Sole traders must remember that SEISS funding is subject to taxes
QUESTION: I own a sole-trader business and is has been negatively impacted by the Covid pandemic. But as the restriction are lifted, I'm hopeful I can open my business again. I received SEISS grants and have been told that they are taxable. Is this correct and when is any tax owed?
ANSWER: The Self Employed Income Support Scheme (SEISS) was introduced by the government to support self-employed individuals in an unprecedented pandemic. Since then there have been further rounds of funding.
The SEISS funding is a taxable grant and should be included the calculation of the profits of your business, taxed through the self-assessment regime and subject to both income tax and Class 4 NIC. As the grant forms part of your trading income, trading losses and the personal allowance can be utilised in the normal way. It is also important to note that the SEISS grants would also be considered when calculating the payments of account.
Under the tax legislation, the general rule is that the SEISS grant is taxable in the 2020/21 tax year, however, there are slightly different rules in relation to when the SEISS grant is taxable for partnerships.
For individuals (sole-traders), this means that the grant would not follow your normal accounting date. As noted, the legislation states that the SEISS grant must be taxed within the 2020/21 tax year, i.e. the filing date of this return is January 31 2022. If a grant was received in the first round of funding in March 2020 (2019/20 tax year), it would be taxable in the 2020/21 tax year not the 2019/20 tax year.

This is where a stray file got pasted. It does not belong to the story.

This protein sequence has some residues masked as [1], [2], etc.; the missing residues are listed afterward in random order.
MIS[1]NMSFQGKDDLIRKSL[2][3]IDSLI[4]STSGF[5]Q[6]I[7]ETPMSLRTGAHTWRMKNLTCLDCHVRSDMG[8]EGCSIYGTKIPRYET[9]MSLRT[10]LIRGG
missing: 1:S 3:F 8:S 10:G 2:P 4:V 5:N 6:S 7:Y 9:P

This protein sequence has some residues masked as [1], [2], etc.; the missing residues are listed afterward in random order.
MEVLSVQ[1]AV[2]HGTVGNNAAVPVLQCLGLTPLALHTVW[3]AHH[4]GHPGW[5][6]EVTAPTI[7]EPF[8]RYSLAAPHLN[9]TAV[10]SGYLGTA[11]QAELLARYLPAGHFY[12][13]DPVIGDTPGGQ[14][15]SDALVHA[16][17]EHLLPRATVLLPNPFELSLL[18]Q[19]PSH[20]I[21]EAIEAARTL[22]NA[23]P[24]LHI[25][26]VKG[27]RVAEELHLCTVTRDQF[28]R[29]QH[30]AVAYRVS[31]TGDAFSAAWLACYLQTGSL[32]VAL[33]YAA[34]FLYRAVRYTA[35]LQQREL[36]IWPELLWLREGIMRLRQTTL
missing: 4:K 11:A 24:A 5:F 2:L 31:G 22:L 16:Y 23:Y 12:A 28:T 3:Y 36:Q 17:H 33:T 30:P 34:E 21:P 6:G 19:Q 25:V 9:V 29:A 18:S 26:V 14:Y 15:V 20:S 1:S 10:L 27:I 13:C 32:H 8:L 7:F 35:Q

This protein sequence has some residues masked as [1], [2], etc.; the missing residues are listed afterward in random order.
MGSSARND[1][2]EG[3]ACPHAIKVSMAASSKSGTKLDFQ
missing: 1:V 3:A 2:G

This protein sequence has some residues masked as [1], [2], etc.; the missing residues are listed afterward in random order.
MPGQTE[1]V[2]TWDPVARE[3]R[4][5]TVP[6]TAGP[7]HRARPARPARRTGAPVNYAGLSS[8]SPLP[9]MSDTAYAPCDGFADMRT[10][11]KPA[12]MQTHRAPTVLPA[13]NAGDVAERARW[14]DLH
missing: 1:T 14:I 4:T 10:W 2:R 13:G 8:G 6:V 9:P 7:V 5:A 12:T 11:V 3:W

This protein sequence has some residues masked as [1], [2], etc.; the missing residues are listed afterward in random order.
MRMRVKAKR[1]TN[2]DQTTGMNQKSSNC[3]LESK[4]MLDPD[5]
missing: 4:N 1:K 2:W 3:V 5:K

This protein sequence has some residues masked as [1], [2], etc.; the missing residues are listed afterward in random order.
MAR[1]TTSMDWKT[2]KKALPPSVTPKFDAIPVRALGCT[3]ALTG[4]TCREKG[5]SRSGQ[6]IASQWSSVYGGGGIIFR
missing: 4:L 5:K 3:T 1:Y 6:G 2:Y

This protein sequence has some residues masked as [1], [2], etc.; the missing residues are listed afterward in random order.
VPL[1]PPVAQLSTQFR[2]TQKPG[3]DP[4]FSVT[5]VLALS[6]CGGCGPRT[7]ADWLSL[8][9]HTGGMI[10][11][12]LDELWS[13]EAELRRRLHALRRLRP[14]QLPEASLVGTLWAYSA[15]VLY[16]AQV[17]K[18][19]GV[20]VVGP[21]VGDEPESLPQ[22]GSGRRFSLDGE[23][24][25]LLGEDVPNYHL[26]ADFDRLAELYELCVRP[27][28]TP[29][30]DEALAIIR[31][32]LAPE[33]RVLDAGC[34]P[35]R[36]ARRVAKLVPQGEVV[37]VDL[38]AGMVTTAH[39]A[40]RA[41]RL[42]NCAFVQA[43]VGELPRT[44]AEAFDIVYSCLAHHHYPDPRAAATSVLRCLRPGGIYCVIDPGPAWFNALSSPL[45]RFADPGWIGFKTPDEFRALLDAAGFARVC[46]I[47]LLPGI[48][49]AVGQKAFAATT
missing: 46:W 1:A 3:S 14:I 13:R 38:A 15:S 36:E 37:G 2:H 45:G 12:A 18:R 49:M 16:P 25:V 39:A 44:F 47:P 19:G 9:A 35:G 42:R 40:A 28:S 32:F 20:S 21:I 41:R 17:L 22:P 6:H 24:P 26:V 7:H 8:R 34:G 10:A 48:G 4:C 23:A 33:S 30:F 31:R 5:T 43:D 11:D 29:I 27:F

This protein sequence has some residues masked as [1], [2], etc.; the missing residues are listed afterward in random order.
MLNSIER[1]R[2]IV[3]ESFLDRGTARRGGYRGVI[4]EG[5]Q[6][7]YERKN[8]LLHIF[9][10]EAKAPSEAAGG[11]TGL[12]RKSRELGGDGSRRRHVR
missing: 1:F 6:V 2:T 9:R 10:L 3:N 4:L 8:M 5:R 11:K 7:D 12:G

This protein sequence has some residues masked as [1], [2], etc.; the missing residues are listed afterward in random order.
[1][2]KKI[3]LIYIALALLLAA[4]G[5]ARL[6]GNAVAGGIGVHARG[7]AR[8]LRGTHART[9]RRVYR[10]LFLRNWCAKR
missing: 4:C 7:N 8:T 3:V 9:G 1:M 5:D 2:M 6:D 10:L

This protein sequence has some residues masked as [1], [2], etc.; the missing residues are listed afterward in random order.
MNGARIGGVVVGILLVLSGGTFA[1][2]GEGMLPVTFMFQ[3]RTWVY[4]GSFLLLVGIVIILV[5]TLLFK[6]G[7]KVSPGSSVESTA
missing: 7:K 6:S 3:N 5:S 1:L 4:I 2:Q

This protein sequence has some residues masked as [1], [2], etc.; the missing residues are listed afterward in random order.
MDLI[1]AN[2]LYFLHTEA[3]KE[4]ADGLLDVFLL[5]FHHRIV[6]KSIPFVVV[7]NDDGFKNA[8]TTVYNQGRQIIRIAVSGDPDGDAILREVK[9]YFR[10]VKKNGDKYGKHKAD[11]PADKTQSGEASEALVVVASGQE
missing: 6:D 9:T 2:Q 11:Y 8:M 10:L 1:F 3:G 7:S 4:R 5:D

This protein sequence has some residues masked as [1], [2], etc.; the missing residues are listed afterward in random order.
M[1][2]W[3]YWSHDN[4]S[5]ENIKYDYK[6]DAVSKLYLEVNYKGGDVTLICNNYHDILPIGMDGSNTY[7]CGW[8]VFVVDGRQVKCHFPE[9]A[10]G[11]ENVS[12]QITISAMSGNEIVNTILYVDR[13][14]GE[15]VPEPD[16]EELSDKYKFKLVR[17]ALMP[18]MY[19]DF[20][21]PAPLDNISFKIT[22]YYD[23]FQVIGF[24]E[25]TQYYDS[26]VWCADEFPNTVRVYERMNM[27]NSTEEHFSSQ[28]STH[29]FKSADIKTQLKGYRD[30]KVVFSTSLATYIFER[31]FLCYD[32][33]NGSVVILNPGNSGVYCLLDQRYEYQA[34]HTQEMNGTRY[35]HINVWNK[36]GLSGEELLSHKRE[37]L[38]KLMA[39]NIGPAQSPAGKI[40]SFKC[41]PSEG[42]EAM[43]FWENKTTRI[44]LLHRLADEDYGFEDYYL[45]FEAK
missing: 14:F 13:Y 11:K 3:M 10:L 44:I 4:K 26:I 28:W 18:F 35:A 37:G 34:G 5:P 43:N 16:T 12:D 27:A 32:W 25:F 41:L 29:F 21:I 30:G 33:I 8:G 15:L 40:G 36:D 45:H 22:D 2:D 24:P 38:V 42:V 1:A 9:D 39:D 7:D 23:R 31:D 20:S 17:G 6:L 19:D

For businesses, with a March 31 accounting period end, the tax position may not change significantly, for example, a business may have experienced a decline in profits or even a loss in 2020/21. The SEISS grant would be taxable as part of the trading income for the accounting period ended March 31 this year but it may not push the tax-payer's taxable income into the higher tax bracket.
However, if a business has a year end of April 30 the position may be different. For example, a business with an accounting period end of April 30 2020 would pay tax on these profits in the 2020/21 tax year. The reality of the Covid pandemic only hit businesses from March 2020 onwards. Therefore, if a business has an April 30 accounting period, was profitable and received SEISS grants, they could potentially end up paying tax at the higher rate of (40 per cent) on the SEISS grants. In addition to this, the business they may not be in a position to pay the tax due as a result of the impact that the Covid pandemic had on the trade.
If partnerships have received SEISS grants, the year in which the grant is taxable remains unchanged, i.e. 2020/21 if the recipients of the funding were the individual partners. However, if the grant had to be accounted by the partnership (as an entity), the rules are slightly different. In this latter instance, the grant would be taxable as part of the partnership's profits and would follow the normal accounting period and tax assessment year.
It is worth noting that HMRC expect most partners to account for the SEISS grant individually (taxable in the 2020/21 tax year) as it would have been claimed on an individual basis in almost all cases. Therefore, for most partnerships the SEISS grant income would not be recognised as income in the partnership accounts.
It is also important to note that the SEISS funding would also be considered when assessing eligibility for the tax credit and universal tax credit.
As some business owners start to realise the real financial cost of Covid and rebuild their businesses, it is important that they connect with their trusted advisor, have accounts completed in a timely manner, assess the tax implication of receiving SEISS funding and plan for any surprise tax liabilities. Businesses planning their way out of the Covid pandemic will be key to their future success.
:: Siobhan McCreesh (firstname.lastname@example.org) is associate tax director at PKF-FPM Accountants (www.pkffpm.com). The advice in this column is specific to the facts surrounding the question posed. Neither the Irish News nor the contributors accept any liability for any direct or indirect loss arising from any reliance placed on replies.